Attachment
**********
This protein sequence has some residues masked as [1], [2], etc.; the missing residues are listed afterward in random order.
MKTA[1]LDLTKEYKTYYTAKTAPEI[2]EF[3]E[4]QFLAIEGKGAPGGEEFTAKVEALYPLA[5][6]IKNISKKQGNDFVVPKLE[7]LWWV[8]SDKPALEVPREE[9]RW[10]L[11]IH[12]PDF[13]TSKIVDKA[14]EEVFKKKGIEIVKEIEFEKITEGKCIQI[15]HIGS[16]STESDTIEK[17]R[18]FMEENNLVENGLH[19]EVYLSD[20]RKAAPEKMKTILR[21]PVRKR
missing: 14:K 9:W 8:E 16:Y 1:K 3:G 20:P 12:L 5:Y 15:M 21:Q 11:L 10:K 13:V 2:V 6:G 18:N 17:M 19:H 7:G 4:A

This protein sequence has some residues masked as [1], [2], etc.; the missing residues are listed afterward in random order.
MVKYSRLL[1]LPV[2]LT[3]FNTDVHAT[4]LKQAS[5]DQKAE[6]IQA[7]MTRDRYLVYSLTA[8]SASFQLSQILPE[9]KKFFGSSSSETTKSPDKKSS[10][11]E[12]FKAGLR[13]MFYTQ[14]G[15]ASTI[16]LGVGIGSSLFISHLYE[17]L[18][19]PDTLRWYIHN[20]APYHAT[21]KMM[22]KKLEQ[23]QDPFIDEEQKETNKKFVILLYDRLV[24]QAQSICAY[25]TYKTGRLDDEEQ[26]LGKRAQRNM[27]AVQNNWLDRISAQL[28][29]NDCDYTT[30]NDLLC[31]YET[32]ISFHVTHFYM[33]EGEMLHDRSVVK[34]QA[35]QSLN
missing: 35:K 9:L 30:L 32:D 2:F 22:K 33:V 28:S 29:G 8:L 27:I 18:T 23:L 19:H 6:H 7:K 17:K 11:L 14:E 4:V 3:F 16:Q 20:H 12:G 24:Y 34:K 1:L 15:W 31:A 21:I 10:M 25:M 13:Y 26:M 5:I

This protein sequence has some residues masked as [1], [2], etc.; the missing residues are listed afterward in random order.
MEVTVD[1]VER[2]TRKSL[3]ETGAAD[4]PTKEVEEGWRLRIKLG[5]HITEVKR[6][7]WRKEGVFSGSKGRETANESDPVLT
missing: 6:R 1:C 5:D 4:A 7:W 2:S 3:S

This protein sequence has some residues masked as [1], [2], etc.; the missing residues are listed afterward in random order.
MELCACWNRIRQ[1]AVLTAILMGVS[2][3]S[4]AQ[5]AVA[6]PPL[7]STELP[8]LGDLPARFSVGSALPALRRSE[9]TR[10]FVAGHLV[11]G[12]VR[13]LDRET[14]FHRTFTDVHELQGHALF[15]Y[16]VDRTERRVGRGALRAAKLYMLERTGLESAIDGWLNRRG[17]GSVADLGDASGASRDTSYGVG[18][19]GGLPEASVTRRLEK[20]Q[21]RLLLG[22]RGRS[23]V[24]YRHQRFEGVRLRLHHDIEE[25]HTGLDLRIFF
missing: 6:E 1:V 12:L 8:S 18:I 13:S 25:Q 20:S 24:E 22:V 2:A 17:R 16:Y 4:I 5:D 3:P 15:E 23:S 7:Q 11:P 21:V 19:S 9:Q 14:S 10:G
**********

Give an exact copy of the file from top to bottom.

This protein sequence has some residues masked as [1], [2], etc.; the missing residues are listed afterward in random order.
MKTA[1]LDLTKEYKTYYTAKTAPEI[2]EF[3]E[4]QFLAIEGKGAPGGEEFTAKVEALYPLA[5][6]IKNISKKQGNDFVVPKLE[7]LWWV[8]SDKPALEVPREE[9]RW[10]L[11]IH[12]PDF[13]TSKIVDKA[14]EEVFKKKGIEIVKEIEFEKITEGKCIQI[15]HIGS[16]STESDTIEK[17]R[18]FMEENNLVENGLH[19]EVYLSD[20]RKAAPEKMKTILR[21]PVRKR
missing: 14:K 9:W 8:E 16:Y 1:K 3:G 20:P 12:L 5:Y 15:M 21:Q 11:L 10:K 13:V 2:V 6:G 18:N 17:M 19:H 7:G 4:A

This protein sequence has some residues masked as [1], [2], etc.; the missing residues are listed afterward in random order.
MVKYSRLL[1]LPV[2]LT[3]FNTDVHAT[4]LKQAS[5]DQKAE[6]IQA[7]MTRDRYLVYSLTA[8]SASFQLSQILPE[9]KKFFGSSSSETTKSPDKKSS[10][11]E[12]FKAGLR[13]MFYTQ[14]G[15]ASTI[16]LGVGIGSSLFISHLYE[17]L[18][19]PDTLRWYIHN[20]APYHAT[21]KMM[22]KKLEQ[23]QDPFIDEEQKETNKKFVILLYDRLV[24]QAQSICAY[25]TYKTGRLDDEEQ[26]LGKRAQRNM[27]AVQNNWLDRISAQL[28][29]NDCDYTT[30]NDLLC[31]YET[32]ISFHVTHFYM[33]EGEMLHDRSVVK[34]QA[35]QSLN
missing: 35:K 9:L 30:L 32:D 2:F 22:K 33:V 28:S 29:G 8:L 27:I 18:T 23:L 19:H 6:H 7:K 17:K 11:L 14:E 4:V 3:F 16:Q 20:H 12:G 24:Y 34:K 1:L 15:W 31:A 21:I 10:M 25:M 13:Y 26:M 5:I

This protein sequence has some residues masked as [1], [2], etc.; the missing residues are listed afterward in random order.
MEVTVD[1]VER[2]TRKSL[3]ETGAAD[4]PTKEVEEGWRLRIKLG[5]HITEVKR[6][7]WRKEGVFSGSKGRETANESDPVLT
missing: 6:R 1:C 5:D 4:A 7:W 2:S 3:S

This protein sequence has some residues masked as [1], [2], etc.; the missing residues are listed afterward in random order.
MELCACWNRIRQ[1]AVLTAILMGVS[2][3]S[4]AQ[5]AVA[6]PPL[7]STELP[8]LGDLPARFSVGSALPALRRSE[9]TR[10]FVAGHLV[11]G[12]VR[13]LDRET[14]FHRTFTDVHELQGHALF[15]Y[16]VDRTERRVGRGALRAAKLYMLERTGLESAIDGWLNRRG[17]GSVADLGDASGASRDTSYGVG[18][19]GGLPEASVTRRLEK[20]Q[21]RLLLG[22]RGRS[23]V[24]YRHQRFEGVRLRLHHDIEE[25]HTGLDLRIFF
missing: 6:E 1:V 12:L 8:S 18:I 13:S 25:Q 20:S 24:E 22:V 2:A 17:R 16:Y 4:I 5:D 3:P 15:E 23:S 7:Q 11:P 21:V 19:S 9:Q 14:S 10:G